• If you think the prescription is incorrect, your only option is to pay again and retake the test
  • An eyecare professional is not present to answer questions or concerns

Validation of Online Eye Tests

The results of online eye tests have not been guaranteed to be accurate measures of your prescription. Due to this being relatively new technology, there have not been enough studies to determine the reliability and validity of online eye tests.

Additionally, many online eye tests say their technology is suitable only for people between the ages 18 and 40 who are in good health. The limitations of the eye test raise concerns to the overall validity of the test. For these reasons, we do not recommend them as your sole option for your receiving your prescription.

The best way to ensure your eyes are healthy, you receive the correct prescription, and get answers to all your questions is through face-to-face eye exams with your eye doctor. Our staff of trained eyecare professionals will help you through every step of the process. Our office is here to address any questions or concerns you may have.

Why You Need Multiple Pairs

Thanks to our busy lives, multiple hobbies, and all the activities in between, having multiple pairs of eyewear handy is a necessity. Even contact lens wearers should have alternative pairs of eyewear. But some of us still haven’t jumped on that bandwagon. If you’re still on the fence, here are a few reasons why it’s a great idea to have at least two pairs of eyewear:

Misplacement

We’ve all been there, searching for missing glasses just when we need them the most. An additional pair of eyewear can’t guarantee they won’t keep slipping through the cracks, but it will significantly reduce the chances of having to go without. Lost a contact lens and don’t have a replacement? Backup glasses can hold you over until your new contact lenses come in!

Style

Think about it: a night out on the town is going to call for more stylish eyewear than the amber-tinted lenses you wear at your computer desk. Funky frames may better showcase your personality, but a more neutral pair may be needed for professional situations. Having different styles of glasses removes this dilemma by giving you situation-specific options.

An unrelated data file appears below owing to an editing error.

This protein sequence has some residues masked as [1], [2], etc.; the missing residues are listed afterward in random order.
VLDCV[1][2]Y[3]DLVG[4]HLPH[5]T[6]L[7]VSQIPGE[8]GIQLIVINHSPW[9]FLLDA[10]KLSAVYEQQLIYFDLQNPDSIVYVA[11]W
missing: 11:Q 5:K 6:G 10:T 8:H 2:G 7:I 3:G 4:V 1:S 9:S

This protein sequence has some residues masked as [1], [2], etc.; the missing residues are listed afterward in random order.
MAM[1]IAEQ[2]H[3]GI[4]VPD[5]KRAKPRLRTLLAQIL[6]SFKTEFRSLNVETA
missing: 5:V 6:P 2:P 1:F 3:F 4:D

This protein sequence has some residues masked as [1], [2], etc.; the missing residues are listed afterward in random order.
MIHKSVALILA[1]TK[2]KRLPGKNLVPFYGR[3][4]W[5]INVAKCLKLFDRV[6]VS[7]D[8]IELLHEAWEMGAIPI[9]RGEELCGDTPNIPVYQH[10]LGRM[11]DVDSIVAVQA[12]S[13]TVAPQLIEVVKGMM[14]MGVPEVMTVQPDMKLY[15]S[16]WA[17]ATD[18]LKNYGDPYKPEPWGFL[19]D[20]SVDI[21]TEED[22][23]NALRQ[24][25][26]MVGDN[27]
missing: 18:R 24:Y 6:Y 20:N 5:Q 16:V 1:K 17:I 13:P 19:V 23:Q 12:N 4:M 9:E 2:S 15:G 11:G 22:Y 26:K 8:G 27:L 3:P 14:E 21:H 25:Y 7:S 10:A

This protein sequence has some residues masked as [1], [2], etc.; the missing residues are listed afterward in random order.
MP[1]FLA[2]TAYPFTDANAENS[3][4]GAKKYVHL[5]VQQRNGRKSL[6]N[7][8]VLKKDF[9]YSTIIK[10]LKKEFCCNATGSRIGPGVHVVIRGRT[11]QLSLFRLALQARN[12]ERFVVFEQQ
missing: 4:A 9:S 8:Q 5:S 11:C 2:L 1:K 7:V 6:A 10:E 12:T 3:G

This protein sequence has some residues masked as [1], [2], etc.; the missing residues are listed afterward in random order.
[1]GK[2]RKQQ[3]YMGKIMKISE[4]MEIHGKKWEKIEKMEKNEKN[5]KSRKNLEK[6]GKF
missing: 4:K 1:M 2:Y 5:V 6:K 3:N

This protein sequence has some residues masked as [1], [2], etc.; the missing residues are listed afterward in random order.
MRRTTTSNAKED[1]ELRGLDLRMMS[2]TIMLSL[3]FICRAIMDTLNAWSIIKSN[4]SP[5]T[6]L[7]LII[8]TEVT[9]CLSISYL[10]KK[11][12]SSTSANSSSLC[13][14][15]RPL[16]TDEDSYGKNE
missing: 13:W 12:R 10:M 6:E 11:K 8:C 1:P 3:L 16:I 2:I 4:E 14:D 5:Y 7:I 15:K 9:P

Protection

Chances are, your standard glasses aren’t going to adapt and darken in reaction to sunlight (unless you have photochromic lenses), so it only makes sense to invest in a pair of prescription sunglasses to protect your eyes. Polarized lenses are a good option, especially since the tint can be tailored to your specific sport or hobby.

Contact Lens Wearers

Plano sunwear is a must have for all contact lens users. Contact lenses do not protect your eyes from the harmful UV rays of the sun. We recommend plano sunwear that blocks 100% of UV rays for anyone who wears contacts.

Schedule an appointment with our office if you’re interested in investing in a second pair of glasses! We will help you find the best frames and lenses for your lifestyle!

Vision Development and Children

Childhood is a critical time for vision development. Nearly 80% of what a child learns in school is presented visually. Arguably making vision the most important of the five senses. Visual skills start developing during pregnancy and continue to evolve and develop as a child grows. Undetected vision problems can cause developmental and educational delays in children.

Infant Vision Development

Your infant’s vision starts developing during pregnancy. It is crucial that toxins are not consumed during pregnancy as they can cause serious vision problems. At birth, babies only see black, white, and shades of gray. Infants are unable to focus on objects for several months and can only see the outline of objects.

As infants grow, they can distinguish between high contrast colors. By six months your child can see color, has sharper vision, and has begun developing hand-eye coordination skills. Schedule your child’s first eye exam at six months to make sure their eyes are healthy and on the right developmental track. Detection of eye health issues and vision problems at this stage in development can help to ensure your child does not experience setbacks in learning and growth.

When your infant begins to crawl and potentially walk they are learning to coordinate their body movements and their vision. Over time, your child will become better at judging distances. However, this is also a time when your child may grow more injury prone because they are exploring their environment. Bumps, bruises, eye injuries, and other injuries can occur which is why it is so vital to ensure that your infant’s vision is on track to prevent these injuries as much as possible.